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The antigen dose conditions the functional properties of CD8(+) T cells generated after priming. At relatively low antigen doses, efficient memory T cells may be generated, while high antigen doses lead to tolerance. To determine the mechanisms leading to such different functional outcomes, we compared the proximal TCR signal transduction of naive cells, to that of memory or high-dose tolerant cells generated in vivo. In vivo activation led to the constitutive phosphorylation of CD3epsilon, recruiting Zap70, in both memory and tolerant cells. In tolerant cells, these phenomena were much more marked, the CD3epsilon and zeta chains no longer associated, and the Src kinases p56Lck and p59Fyn were inactive. Therefore, when the antigen load overcomes the capacities of immune control, a new mechanism intervenes to block signal transduction: the recruitment of Zap70 to CD3epsilon becomes excessive, leading to TCR complex destabilization, Src kinase dysfunction, and signal arrest.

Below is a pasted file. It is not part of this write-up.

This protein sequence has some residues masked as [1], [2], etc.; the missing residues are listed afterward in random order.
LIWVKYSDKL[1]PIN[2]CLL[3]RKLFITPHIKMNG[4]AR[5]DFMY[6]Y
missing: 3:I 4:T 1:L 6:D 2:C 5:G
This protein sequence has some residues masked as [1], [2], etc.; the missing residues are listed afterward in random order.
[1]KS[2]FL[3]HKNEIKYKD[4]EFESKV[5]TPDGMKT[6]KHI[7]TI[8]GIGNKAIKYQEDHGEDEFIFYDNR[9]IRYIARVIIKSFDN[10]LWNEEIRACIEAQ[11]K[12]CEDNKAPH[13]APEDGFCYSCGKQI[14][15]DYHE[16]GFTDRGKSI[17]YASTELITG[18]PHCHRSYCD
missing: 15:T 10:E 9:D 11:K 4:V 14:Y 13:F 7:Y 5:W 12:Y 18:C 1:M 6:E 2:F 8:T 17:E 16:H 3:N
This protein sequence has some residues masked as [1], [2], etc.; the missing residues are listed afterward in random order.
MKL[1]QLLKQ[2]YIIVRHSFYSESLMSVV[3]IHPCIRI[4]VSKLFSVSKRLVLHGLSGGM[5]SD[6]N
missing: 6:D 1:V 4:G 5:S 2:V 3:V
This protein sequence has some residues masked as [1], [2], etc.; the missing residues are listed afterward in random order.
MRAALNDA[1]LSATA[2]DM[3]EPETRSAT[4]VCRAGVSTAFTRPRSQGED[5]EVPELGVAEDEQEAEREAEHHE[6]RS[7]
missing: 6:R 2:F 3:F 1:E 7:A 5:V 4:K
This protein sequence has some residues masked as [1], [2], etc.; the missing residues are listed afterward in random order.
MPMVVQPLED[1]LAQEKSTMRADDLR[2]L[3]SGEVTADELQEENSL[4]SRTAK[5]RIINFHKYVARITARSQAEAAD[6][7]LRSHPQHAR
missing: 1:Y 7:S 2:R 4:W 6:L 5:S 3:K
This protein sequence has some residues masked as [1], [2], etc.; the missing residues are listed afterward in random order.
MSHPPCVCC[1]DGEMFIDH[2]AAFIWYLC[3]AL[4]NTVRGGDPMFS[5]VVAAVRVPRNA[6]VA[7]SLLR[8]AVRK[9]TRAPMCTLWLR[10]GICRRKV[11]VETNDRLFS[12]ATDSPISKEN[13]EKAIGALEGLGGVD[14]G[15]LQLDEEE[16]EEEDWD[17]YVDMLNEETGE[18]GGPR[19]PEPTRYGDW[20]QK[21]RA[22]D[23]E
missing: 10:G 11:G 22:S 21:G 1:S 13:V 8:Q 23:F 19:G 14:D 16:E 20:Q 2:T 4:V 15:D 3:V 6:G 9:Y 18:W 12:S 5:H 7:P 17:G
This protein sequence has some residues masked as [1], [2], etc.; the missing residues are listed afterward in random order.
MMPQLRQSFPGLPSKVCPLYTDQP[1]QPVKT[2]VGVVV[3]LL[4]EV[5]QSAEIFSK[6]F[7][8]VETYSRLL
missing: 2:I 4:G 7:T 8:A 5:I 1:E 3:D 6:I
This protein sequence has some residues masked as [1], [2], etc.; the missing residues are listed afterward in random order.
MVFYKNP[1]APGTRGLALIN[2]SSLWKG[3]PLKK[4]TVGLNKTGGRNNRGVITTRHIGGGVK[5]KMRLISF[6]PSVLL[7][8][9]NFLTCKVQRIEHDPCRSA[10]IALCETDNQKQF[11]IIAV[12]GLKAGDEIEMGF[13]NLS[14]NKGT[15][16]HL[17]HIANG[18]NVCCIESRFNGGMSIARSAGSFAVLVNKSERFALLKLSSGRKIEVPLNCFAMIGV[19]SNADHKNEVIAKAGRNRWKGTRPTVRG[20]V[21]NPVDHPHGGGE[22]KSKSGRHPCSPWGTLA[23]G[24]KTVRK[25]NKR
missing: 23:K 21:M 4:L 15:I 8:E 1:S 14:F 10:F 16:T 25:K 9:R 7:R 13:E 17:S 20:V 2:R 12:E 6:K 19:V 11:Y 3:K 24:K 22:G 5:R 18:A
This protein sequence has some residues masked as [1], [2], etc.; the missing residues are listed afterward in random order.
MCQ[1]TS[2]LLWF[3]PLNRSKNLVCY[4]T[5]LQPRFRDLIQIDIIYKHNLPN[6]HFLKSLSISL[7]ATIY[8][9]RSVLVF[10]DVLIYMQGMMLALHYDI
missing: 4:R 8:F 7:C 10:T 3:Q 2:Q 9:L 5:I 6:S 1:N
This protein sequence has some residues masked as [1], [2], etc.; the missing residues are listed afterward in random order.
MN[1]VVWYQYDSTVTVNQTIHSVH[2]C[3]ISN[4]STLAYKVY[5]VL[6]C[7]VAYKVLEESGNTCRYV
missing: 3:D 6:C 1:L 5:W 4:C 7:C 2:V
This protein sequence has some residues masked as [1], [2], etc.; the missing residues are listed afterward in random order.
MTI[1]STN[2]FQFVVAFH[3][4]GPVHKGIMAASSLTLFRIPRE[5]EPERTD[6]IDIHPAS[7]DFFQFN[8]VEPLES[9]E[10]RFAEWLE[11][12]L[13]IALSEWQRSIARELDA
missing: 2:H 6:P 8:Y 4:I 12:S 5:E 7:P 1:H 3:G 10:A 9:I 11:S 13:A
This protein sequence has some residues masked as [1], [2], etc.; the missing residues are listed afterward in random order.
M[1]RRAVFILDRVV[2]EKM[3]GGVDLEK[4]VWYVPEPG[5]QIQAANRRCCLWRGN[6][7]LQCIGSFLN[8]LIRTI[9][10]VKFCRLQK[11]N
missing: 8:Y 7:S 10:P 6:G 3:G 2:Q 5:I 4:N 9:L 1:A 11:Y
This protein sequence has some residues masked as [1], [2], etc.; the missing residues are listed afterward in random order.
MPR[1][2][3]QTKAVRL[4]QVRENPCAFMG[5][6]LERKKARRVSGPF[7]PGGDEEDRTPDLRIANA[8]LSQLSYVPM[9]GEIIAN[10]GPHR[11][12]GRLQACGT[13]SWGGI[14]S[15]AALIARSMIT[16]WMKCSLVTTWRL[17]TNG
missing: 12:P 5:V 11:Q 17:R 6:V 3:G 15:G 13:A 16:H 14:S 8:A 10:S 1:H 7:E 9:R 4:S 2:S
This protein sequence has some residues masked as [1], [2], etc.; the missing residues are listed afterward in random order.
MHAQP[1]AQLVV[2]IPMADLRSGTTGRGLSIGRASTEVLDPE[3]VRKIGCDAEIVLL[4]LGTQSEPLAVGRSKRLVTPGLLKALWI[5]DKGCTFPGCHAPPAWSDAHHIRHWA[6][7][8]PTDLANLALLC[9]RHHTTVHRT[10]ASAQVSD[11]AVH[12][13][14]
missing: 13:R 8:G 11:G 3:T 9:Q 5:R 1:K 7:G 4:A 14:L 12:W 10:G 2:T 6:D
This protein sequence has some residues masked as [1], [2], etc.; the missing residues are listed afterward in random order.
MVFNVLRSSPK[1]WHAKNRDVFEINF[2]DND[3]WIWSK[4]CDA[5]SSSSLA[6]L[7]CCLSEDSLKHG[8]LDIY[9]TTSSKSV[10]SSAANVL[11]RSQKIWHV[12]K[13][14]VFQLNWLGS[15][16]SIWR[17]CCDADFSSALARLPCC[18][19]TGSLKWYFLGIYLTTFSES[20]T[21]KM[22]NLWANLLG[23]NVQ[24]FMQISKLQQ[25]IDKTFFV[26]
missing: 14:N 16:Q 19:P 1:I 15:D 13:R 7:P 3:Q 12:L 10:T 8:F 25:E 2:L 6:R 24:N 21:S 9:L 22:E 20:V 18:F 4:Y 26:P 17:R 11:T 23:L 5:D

Original publication




Journal article


Eur J Immunol

Publication Date





2551 - 2556


Animals, CD8-Positive T-Lymphocytes, Humans, Male, Mice, Phosphorylation, Protein-Tyrosine Kinases, Receptors, Antigen, T-Cell, Signal Transduction, ZAP-70 Protein-Tyrosine Kinase, src-Family Kinases